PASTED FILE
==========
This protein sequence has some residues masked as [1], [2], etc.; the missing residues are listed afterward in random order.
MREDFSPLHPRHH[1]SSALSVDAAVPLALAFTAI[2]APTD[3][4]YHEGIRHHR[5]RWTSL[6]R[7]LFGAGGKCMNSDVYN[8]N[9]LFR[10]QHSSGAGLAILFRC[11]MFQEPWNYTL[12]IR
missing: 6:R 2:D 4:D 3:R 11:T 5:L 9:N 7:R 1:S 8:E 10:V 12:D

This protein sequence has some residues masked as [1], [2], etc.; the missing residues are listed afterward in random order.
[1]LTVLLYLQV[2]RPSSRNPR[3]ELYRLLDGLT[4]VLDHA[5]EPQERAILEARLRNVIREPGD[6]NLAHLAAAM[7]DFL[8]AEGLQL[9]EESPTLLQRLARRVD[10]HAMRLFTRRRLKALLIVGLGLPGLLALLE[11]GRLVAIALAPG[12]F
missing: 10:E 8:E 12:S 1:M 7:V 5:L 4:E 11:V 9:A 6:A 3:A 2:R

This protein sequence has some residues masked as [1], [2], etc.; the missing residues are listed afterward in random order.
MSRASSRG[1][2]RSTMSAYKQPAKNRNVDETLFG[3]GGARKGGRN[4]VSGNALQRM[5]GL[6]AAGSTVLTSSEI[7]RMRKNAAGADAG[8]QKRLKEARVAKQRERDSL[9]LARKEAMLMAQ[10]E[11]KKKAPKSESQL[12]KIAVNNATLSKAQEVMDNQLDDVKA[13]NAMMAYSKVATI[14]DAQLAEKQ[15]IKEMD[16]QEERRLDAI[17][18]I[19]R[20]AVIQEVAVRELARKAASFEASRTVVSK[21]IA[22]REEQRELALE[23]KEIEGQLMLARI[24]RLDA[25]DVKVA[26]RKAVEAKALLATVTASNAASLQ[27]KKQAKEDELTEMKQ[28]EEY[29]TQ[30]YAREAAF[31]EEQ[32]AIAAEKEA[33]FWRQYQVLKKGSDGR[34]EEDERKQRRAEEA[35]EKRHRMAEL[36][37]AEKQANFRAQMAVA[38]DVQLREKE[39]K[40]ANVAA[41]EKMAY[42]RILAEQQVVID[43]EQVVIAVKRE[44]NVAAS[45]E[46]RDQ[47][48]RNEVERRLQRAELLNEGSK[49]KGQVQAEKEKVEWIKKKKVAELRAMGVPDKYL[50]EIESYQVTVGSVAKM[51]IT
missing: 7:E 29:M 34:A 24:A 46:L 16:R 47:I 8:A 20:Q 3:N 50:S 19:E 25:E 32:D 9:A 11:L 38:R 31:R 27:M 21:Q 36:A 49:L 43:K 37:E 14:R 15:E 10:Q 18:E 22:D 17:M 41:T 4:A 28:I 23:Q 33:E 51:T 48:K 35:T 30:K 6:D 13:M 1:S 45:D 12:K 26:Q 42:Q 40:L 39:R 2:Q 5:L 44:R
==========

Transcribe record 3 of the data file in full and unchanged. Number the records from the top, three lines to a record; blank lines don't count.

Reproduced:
This protein sequence has some residues masked as [1], [2], etc.; the missing residues are listed afterward in random order.
MSRASSRG[1][2]RSTMSAYKQPAKNRNVDETLFG[3]GGARKGGRN[4]VSGNALQRM[5]GL[6]AAGSTVLTSSEI[7]RMRKNAAGADAG[8]QKRLKEARVAKQRERDSL[9]LARKEAMLMAQ[10]E[11]KKKAPKSESQL[12]KIAVNNATLSKAQEVMDNQLDDVKA[13]NAMMAYSKVATI[14]DAQLAEKQ[15]IKEMD[16]QEERRLDAI[17][18]I[19]R[20]AVIQEVAVRELARKAASFEASRTVVSK[21]IA[22]REEQRELALE[23]KEIEGQLMLARI[24]RLDA[25]DVKVA[26]RKAVEAKALLATVTASNAASLQ[27]KKQAKEDELTEMKQ[28]EEY[29]TQ[30]YAREAAF[31]EEQ[32]AIAAEKEA[33]FWRQYQVLKKGSDGR[34]EEDERKQRRAEEA[35]EKRHRMAEL[36][37]AEKQANFRAQMAVA[38]DVQLREKE[39]K[40]ANVAA[41]EKMAY[42]RILAEQQVVID[43]EQVVIAVKRE[44]NVAAS[45]E[46]RDQ[47][48]RNEVERRLQRAELLNEGSK[49]KGQVQAEKEKVEWIKKKKVAELRAMGVPDKYL[50]EIESYQVTVGSVAKM[51]IT
missing: 7:E 29:M 34:A 24:A 46:L 16:R 47:I 8:A 20:Q 3:N 50:S 19:E 25:E 32:D 9:A 11:L 38:R 31:R 27:M 21:Q 36:A 49:L 43:K 37:E 14:R 15:E 10:Q 18:E 22:D 17:M 41:T 4:A 28:I 23:Q 33:E 51:T 48:K 35:T 30:K 6:D 13:M 1:S 45:D 12:K 26:Q 42:Q 40:L 39:R 2:Q 5:L 44:R